How does Google Suggest work?

With the help of this tool: JavaScript Code Improver, I was able to figure this out…

The result here is run through JavaScript’s eval function.


SHA-1 broken

I noticed reading this article, and the one on Bruce Schneier’s blog, that the only source backing up Bruce Schneier on this SHA-1 crack is Bruce Schneier. Bruce, Bruce. Is that responsible security? Here’s a guy that preaches responsibility about security, and all this SHA-1 crack talk with no backup source is just stirring up FUD.

I believe him, but it makes me wonder what would happen if someone believed me.

OK, here’s my big announcement of the day: I broke 2048 bit RSA. I discovered a technique to factor very large primes using my quantum computer. Oh yeah, it’s all detailed in my upcoming paper.. which you can’t get.

I’m in the Barometer

Pretty exciting!

How did this happen? I contacted some guys at KBVR-FM (the campus radio station) about a while back. Turns out one of them, Andrew Nealon, is also a wordsmith for the school newspaper and he liked the site so much he offered to do an article in addition to spreading the word at the radio station. So today the Barometer ran his article on genielab.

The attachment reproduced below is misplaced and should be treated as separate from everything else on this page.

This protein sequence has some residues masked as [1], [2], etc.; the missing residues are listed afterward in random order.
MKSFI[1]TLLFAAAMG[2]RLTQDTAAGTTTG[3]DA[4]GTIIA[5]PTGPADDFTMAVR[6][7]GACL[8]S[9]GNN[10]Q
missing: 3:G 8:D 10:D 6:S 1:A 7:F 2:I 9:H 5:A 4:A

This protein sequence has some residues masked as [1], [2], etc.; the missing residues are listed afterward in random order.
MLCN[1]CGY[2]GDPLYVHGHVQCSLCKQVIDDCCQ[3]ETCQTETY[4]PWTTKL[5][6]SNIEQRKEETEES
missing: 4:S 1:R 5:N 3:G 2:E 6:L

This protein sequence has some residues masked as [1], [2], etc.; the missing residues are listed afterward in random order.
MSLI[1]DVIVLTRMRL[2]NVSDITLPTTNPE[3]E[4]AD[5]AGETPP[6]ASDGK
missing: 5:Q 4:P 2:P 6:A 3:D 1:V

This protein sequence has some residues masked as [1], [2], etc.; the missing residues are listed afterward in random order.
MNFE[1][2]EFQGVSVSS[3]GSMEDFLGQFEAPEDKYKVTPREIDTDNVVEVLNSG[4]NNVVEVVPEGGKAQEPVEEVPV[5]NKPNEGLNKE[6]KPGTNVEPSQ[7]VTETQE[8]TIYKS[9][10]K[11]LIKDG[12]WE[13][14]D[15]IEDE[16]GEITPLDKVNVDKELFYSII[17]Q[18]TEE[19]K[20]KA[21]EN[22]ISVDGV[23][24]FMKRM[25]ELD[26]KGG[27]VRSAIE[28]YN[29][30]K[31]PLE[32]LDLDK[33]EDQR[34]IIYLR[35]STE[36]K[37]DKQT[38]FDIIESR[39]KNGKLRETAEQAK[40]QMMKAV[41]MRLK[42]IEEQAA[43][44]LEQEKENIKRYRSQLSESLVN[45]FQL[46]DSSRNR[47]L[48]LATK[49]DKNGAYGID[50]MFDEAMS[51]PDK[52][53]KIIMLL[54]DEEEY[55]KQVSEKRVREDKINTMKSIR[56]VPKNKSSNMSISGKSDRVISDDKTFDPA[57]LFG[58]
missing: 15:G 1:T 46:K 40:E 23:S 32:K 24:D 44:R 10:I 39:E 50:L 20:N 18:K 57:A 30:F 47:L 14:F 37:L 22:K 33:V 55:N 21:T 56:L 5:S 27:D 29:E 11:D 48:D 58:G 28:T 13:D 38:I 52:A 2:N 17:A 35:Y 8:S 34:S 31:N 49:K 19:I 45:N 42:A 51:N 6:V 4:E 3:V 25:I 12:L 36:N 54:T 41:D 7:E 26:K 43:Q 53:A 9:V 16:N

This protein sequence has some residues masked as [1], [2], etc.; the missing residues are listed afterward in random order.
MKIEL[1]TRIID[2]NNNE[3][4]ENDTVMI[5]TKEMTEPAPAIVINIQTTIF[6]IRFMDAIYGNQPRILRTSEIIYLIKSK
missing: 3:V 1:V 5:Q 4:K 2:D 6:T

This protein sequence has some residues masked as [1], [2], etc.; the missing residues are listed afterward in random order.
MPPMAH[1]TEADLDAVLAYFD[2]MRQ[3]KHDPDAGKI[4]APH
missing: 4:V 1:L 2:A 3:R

I’m pleased with the article, I think it turned out great. But I gotta make one minor correction so I can save face amoung my computer science cohorts. The article says “ [is] one of the first active recommendation systems on the Internet.” While I guess that statement is true (based on your definition of “one of the first”), it still makes me sound a little presumptuous. What I think the author was trying to get at was a part of our conversation where we were talking about active vs. passive recommender systems. I was explaining that GenieLab was active, and that the popular music recommendation systems today (audioscrobbler, musicmobs, etc) are all passive. With GenieLab, you just tell it what you like. With a passive system, it watches and tries to learn what you like. There are other active music recommendation systems out there today, but I think GenieLab is pretty far ahead of them in terms of usability and the quality of recommendations. Ooops, I still sound presumptuous. My bad. ;-p

Corporations Sue Google over Results for Competitors

From NPR, via Slashdot